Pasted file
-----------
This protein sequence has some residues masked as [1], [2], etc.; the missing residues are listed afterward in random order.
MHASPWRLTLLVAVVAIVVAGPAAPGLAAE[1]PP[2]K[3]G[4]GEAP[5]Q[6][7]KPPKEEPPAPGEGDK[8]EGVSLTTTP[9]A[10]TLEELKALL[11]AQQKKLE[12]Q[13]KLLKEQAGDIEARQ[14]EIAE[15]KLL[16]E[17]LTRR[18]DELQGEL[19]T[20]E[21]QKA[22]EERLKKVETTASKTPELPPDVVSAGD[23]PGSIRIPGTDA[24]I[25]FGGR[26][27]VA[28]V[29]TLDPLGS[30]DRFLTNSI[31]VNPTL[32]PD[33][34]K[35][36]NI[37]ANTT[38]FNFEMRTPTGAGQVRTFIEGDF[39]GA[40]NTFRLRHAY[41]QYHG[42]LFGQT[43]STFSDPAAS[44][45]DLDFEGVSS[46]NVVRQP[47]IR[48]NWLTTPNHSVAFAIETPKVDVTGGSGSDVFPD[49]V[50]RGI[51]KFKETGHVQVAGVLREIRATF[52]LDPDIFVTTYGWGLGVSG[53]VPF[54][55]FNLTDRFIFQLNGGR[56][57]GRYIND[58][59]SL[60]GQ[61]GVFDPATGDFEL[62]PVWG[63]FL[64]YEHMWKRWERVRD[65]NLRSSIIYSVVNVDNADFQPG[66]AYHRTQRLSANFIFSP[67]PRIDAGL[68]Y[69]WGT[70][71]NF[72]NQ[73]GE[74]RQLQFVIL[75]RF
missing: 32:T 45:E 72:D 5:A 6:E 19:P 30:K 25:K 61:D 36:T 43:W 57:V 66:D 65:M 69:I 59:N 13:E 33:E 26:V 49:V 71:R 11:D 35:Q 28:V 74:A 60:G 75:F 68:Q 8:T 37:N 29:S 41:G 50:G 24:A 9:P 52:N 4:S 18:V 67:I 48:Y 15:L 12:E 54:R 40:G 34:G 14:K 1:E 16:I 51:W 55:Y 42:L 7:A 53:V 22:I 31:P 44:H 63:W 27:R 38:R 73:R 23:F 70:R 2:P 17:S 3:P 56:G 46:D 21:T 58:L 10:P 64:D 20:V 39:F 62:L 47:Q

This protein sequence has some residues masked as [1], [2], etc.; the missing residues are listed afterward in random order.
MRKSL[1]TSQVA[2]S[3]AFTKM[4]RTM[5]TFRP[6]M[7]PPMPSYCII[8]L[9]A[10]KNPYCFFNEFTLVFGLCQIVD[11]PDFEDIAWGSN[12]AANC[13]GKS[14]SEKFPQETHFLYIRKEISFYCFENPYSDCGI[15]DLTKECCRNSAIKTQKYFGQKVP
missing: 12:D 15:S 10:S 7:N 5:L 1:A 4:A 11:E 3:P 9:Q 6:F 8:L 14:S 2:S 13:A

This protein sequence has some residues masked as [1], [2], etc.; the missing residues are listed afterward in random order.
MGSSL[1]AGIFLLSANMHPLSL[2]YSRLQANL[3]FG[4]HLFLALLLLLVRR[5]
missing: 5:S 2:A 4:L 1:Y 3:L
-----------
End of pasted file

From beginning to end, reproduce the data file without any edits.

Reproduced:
This protein sequence has some residues masked as [1], [2], etc.; the missing residues are listed afterward in random order.
MHASPWRLTLLVAVVAIVVAGPAAPGLAAE[1]PP[2]K[3]G[4]GEAP[5]Q[6][7]KPPKEEPPAPGEGDK[8]EGVSLTTTP[9]A[10]TLEELKALL[11]AQQKKLE[12]Q[13]KLLKEQAGDIEARQ[14]EIAE[15]KLL[16]E[17]LTRR[18]DELQGEL[19]T[20]E[21]QKA[22]EERLKKVETTASKTPELPPDVVSAGD[23]PGSIRIPGTDA[24]I[25]FGGR[26][27]VA[28]V[29]TLDPLGS[30]DRFLTNSI[31]VNPTL[32]PD[33][34]K[35][36]NI[37]ANTT[38]FNFEMRTPTGAGQVRTFIEGDF[39]GA[40]NTFRLRHAY[41]QYHG[42]LFGQT[43]STFSDPAAS[44][45]DLDFEGVSS[46]NVVRQP[47]IR[48]NWLTTPNHSVAFAIETPKVDVTGGSGSDVFPD[49]V[50]RGI[51]KFKETGHVQVAGVLREIRATF[52]LDPDIFVTTYGWGLGVSG[53]VPF[54][55]FNLTDRFIFQLNGGR[56][57]GRYIND[58][59]SL[60]GQ[61]GVFDPATGDFEL[62]PVWG[63]FL[64]YEHMWKRWERVRD[65]NLRSSIIYSVVNVDNADFQPG[66]AYHRTQRLSANFIFSP[67]PRIDAGL[68]Y[69]WGT[70][71]NF[72]NQ[73]GE[74]RQLQFVIL[75]RF
missing: 32:T 45:E 72:D 5:A 6:E 19:P 30:K 25:K 61:D 36:T 43:W 57:V 66:D 65:M 69:I 59:N 13:E 33:E 26:V 49:V 71:R 11:D 35:Q 28:V 74:A 60:G 75:F 68:Q 8:T 37:N 29:S 41:G 50:G 24:A 9:P 52:N 4:S 18:V 67:I 48:Y 15:L 12:E 54:R 40:G 34:G 14:K 1:E 16:I 51:W 55:Y 42:L 7:A 53:V 22:I 31:P 44:H 63:W 27:R 38:R 73:R 23:F 70:R 2:P 17:S 3:P 56:G 46:D 21:T 58:L 10:P 64:D 20:V 39:F 62:L 47:Q

This protein sequence has some residues masked as [1], [2], etc.; the missing residues are listed afterward in random order.
MRKSL[1]TSQVA[2]S[3]AFTKM[4]RTM[5]TFRP[6]M[7]PPMPSYCII[8]L[9]A[10]KNPYCFFNEFTLVFGLCQIVD[11]PDFEDIAWGSN[12]AANC[13]GKS[14]SEKFPQETHFLYIRKEISFYCFENPYSDCGI[15]DLTKECCRNSAIKTQKYFGQKVP
missing: 12:D 15:S 10:S 7:N 5:L 1:A 4:A 11:E 3:P 9:Q 6:F 8:L 14:S 2:S 13:A

This protein sequence has some residues masked as [1], [2], etc.; the missing residues are listed afterward in random order.
MGSSL[1]AGIFLLSANMHPLSL[2]YSRLQANL[3]FG[4]HLFLALLLLLVRR[5]
missing: 5:S 2:A 4:L 1:Y 3:L